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Chip's Challenge 1 on 64-bit machines
Microsoft's Entertainment Pack version of Chip's Challenge, commonly abbreviated to MSCC, is a 16-bit program, which means it can run on 16-bit and 32-bit versions of Windows, but it will not run on 64-bit ones. However, most Windows computers sold today are 64-bit, which unfortunately means Chip's Challenge will not run on them. To get around this, many emulation clones of Chip's Challenge have been created, such as Tile World, but despite being able to look and play somewhat like MSCC, even to the point of emulating strange and obscure glitches like the Convergence Glitch, these clones are never completely accurate to what MSCC actually plays like. If you have a 32-bit version of Windows Vista or Windows 7/8/10, MSCC will run fine; but if you don't, here are a few solutions to the problem.
Andrew R. discovered a cool tool that allows you to run old 16-bit games like Chip's Challenge on 64-bit versions of Windows, called WineVDM. You can download it here, with some more information about it here. Andrew has some more information and instructions for installing it here. This tool has received highly active development; it appears that all of the bugs and quirks that were discovered with it so far have now been fixed.
A script that automatically installs and sets up the program so you just have to open CHIPS.EXE as normal created by Sickly Silver Moon can be found here
If you have Windows 7 Professional or higher, download Windows Virtual PC and XP Mode, a free download from Microsoft's website. This will allow you to run a 32-bit version of Windows XP on your Windows 7 computer, which will allow you to run CC while running the virtual PC.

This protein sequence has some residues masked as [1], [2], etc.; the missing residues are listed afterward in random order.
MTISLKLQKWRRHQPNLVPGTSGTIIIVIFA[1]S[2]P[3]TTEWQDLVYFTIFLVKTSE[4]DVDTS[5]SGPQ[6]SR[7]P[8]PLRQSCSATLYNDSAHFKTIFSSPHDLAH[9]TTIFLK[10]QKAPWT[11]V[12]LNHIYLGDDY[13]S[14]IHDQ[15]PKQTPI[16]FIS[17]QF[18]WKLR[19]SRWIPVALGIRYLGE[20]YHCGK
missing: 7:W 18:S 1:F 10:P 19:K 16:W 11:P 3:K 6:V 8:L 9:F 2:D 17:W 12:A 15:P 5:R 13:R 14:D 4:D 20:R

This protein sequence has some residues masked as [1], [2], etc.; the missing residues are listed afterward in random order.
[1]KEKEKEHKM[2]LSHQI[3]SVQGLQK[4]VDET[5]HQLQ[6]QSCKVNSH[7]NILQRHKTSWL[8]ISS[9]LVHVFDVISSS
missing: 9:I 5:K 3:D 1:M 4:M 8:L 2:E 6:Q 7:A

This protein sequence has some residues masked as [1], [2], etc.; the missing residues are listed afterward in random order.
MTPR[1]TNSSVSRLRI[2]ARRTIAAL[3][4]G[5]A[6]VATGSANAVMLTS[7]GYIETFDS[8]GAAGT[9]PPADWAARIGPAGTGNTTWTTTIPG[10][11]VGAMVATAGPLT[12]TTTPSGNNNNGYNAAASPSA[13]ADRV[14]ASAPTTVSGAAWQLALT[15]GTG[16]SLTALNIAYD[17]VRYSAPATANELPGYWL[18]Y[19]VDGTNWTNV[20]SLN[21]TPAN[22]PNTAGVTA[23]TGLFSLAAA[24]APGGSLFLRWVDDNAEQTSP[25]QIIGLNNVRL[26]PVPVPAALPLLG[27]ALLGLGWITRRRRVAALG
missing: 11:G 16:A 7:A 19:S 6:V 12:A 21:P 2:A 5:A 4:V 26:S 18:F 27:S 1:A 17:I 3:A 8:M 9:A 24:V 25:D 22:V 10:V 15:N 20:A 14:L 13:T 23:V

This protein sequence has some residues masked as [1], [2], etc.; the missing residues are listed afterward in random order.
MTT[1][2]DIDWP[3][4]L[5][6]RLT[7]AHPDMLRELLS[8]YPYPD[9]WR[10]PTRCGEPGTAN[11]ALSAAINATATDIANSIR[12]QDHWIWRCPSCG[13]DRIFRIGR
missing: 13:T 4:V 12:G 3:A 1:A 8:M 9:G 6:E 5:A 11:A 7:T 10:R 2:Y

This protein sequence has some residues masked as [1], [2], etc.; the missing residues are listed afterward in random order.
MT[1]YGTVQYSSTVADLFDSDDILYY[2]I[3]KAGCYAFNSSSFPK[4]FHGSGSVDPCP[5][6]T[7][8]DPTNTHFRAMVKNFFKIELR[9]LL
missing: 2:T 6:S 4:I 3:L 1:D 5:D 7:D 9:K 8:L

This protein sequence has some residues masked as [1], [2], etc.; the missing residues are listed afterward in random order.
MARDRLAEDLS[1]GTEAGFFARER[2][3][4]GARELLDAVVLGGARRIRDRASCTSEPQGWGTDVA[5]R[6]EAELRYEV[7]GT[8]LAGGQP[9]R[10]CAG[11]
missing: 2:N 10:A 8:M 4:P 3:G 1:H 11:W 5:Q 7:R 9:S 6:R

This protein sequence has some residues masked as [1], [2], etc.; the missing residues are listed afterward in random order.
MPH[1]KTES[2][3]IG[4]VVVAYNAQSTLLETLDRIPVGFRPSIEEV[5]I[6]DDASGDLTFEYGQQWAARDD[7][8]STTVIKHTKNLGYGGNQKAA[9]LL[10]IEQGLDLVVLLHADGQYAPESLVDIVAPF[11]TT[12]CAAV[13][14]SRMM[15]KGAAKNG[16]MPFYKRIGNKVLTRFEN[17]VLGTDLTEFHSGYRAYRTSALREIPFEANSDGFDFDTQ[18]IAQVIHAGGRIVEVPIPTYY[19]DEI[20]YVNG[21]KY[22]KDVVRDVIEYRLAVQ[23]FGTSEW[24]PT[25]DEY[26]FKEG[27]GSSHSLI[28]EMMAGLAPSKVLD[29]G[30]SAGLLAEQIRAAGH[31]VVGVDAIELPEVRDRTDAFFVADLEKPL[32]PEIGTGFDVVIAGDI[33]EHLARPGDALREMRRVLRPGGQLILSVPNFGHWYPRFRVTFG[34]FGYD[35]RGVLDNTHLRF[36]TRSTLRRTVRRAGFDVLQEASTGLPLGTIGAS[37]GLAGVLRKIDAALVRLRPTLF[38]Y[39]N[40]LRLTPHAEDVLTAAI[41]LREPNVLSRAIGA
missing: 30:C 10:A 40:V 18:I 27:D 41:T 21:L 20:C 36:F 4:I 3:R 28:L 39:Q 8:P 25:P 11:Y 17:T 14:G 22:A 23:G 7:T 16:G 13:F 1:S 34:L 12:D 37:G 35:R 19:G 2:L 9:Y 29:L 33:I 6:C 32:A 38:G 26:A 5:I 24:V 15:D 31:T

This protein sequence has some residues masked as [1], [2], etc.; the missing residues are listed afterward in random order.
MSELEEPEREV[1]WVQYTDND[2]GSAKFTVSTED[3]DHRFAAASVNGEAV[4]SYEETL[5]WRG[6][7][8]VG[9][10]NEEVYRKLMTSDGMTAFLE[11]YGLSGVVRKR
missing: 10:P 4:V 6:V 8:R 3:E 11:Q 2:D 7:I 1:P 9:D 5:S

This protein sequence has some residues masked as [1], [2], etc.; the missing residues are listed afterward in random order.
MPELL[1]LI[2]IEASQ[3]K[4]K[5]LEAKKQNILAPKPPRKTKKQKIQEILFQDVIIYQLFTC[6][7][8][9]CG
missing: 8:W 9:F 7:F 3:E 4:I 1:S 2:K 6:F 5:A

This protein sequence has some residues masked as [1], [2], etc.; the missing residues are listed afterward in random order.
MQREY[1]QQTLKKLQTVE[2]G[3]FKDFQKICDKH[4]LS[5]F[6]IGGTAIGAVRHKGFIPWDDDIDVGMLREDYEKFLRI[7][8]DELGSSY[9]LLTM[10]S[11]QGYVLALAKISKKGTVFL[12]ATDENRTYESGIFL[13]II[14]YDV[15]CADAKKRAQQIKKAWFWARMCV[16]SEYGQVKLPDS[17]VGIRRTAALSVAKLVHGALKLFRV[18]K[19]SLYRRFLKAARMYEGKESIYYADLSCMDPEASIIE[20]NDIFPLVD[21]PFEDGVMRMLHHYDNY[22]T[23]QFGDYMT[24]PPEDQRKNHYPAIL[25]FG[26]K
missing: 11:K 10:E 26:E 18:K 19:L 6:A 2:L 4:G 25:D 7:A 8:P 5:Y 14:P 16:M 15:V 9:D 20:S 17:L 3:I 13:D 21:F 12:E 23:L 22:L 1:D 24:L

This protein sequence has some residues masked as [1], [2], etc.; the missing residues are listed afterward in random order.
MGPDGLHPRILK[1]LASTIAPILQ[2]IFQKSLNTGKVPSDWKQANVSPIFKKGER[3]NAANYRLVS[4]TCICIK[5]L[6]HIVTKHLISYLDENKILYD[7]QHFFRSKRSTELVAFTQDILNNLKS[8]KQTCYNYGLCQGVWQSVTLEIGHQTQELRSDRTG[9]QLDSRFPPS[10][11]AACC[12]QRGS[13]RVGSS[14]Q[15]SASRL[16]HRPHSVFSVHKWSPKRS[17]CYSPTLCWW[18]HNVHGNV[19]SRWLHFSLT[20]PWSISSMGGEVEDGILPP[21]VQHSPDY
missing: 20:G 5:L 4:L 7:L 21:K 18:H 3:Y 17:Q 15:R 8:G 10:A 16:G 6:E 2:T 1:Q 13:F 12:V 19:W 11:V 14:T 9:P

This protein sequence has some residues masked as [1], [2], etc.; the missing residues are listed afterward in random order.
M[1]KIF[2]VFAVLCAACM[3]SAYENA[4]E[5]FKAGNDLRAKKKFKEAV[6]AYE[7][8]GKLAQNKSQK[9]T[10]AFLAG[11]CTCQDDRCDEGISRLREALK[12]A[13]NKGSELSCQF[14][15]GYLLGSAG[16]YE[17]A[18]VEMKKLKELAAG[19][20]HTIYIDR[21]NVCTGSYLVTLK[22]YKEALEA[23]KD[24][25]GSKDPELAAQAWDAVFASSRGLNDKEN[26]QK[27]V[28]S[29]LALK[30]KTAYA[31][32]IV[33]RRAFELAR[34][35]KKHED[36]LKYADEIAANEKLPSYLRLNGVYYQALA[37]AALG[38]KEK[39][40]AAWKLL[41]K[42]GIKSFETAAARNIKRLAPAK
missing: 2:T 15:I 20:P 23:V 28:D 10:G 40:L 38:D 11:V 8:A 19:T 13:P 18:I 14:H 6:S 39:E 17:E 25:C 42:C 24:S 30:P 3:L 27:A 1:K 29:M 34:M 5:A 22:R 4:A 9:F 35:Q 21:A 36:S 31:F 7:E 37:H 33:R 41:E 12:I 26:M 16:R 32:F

If CC doesn't seem to play as smoothly as usual, using VMware instead of Windows Virtual PC to run Windows XP Mode may seem to run CC better (turning off CC's sounds may help too). Here is an article on how to set this up.
Note that Windows XP Mode is not available on Windows 8, and is not recommended anymore for Windows 7 due to Windows XP support being discontinued. However, if you still have it on a Windows 7 64-bit PC, then this option will most likely work for you.
Get an old 32-bit machine
A similar (although more expensive) option would be to purchase a copy of 32-bit Windows and install it as a virtual machine on your PC - or alternatively, you can go to a shopping location of your choice that sells old computers. Buying a physical computer may be the less expensive option, as some can go for as low as $35 including shipping. Of course, a computer of that age does have its quirks, but for playing CC it should work just fine.
If you have or can get a copy of Windows 3.1, you can use a program called DOSBox which can run CC through Windows 3.1. Here is a guide by ChipHome5 on how to set this up. Note that this option may be the most difficult to set up.
Mac and Linux
Users of Mac and Linux operating systems can run MSCC using the Wine compatibility layer. This should work regardless of whether the system is 32-bit or 64-bit.